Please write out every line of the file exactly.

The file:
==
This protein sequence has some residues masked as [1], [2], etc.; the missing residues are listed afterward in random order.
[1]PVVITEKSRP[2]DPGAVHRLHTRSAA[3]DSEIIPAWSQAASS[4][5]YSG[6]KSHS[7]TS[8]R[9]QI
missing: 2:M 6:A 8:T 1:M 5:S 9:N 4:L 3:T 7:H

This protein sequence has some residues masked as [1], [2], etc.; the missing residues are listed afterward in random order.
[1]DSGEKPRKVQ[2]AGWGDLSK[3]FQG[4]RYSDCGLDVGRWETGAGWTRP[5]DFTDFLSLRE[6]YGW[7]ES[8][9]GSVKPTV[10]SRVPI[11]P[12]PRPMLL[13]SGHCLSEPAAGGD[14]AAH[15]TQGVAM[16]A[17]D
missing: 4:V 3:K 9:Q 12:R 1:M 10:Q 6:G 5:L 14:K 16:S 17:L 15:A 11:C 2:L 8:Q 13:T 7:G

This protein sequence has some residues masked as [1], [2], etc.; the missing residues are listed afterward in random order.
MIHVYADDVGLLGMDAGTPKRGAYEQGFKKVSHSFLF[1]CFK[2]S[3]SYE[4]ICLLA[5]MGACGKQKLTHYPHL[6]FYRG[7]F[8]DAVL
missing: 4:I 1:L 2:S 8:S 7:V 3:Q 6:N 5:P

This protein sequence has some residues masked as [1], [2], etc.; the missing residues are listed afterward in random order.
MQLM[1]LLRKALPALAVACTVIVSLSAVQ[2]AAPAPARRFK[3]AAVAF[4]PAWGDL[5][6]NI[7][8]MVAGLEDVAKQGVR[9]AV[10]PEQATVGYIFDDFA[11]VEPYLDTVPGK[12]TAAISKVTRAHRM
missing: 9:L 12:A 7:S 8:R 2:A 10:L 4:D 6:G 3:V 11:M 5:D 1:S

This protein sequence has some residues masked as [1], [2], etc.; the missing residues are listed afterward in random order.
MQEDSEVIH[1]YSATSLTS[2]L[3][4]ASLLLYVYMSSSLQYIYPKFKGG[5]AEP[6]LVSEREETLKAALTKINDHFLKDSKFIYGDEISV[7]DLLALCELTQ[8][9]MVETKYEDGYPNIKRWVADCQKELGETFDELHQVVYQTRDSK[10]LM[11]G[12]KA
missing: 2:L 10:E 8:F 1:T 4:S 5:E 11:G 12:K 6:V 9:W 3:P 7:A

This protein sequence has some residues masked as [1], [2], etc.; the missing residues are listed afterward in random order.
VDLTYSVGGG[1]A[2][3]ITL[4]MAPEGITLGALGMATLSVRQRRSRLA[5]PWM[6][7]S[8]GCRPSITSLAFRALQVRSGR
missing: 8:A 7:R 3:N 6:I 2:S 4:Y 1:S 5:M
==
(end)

This protein sequence has some residues masked as [1], [2], etc.; the missing residues are listed afterward in random order.
[1]PVVITEKSRP[2]DPGAVHRLHTRSAA[3]DSEIIPAWSQAASS[4][5]YSG[6]KSHS[7]TS[8]R[9]QI
missing: 2:M 6:A 8:T 1:M 5:S 9:N 4:L 3:T 7:H

This protein sequence has some residues masked as [1], [2], etc.; the missing residues are listed afterward in random order.
[1]DSGEKPRKVQ[2]AGWGDLSK[3]FQG[4]RYSDCGLDVGRWETGAGWTRP[5]DFTDFLSLRE[6]YGW[7]ES[8][9]GSVKPTV[10]SRVPI[11]P[12]PRPMLL[13]SGHCLSEPAAGGD[14]AAH[15]TQGVAM[16]A[17]D
missing: 4:V 3:K 9:Q 12:R 1:M 10:Q 6:G 5:L 14:K 16:S 17:L 15:A 11:C 2:L 8:Q 13:T 7:G

This protein sequence has some residues masked as [1], [2], etc.; the missing residues are listed afterward in random order.
MIHVYADDVGLLGMDAGTPKRGAYEQGFKKVSHSFLF[1]CFK[2]S[3]SYE[4]ICLLA[5]MGACGKQKLTHYPHL[6]FYRG[7]F[8]DAVL
missing: 4:I 1:L 2:S 8:S 7:V 3:Q 6:N 5:P

This protein sequence has some residues masked as [1], [2], etc.; the missing residues are listed afterward in random order.
MQLM[1]LLRKALPALAVACTVIVSLSAVQ[2]AAPAPARRFK[3]AAVAF[4]PAWGDL[5][6]NI[7][8]MVAGLEDVAKQGVR[9]AV[10]PEQATVGYIFDDFA[11]VEPYLDTVPGK[12]TAAISKVTRAHRM
missing: 9:L 12:A 7:S 8:R 2:A 10:L 4:D 6:G 3:V 11:M 5:D 1:S

This protein sequence has some residues masked as [1], [2], etc.; the missing residues are listed afterward in random order.
MQEDSEVIH[1]YSATSLTS[2]L[3][4]ASLLLYVYMSSSLQYIYPKFKGG[5]AEP[6]LVSEREETLKAALTKINDHFLKDSKFIYGDEISV[7]DLLALCELTQ[8][9]MVETKYEDGYPNIKRWVADCQKELGETFDELHQVVYQTRDSK[10]LM[11]G[12]KA
missing: 2:L 10:E 8:F 1:T 4:S 5:E 11:G 12:K 6:V 9:W 3:P 7:A

This protein sequence has some residues masked as [1], [2], etc.; the missing residues are listed afterward in random order.
VDLTYSVGGG[1]A[2][3]ITL[4]MAPEGITLGALGMATLSVRQRRSRLA[5]PWM[6][7]S[8]GCRPSITSLAFRALQVRSGR
missing: 8:A 7:R 3:N 6:I 2:S 4:Y 1:S 5:M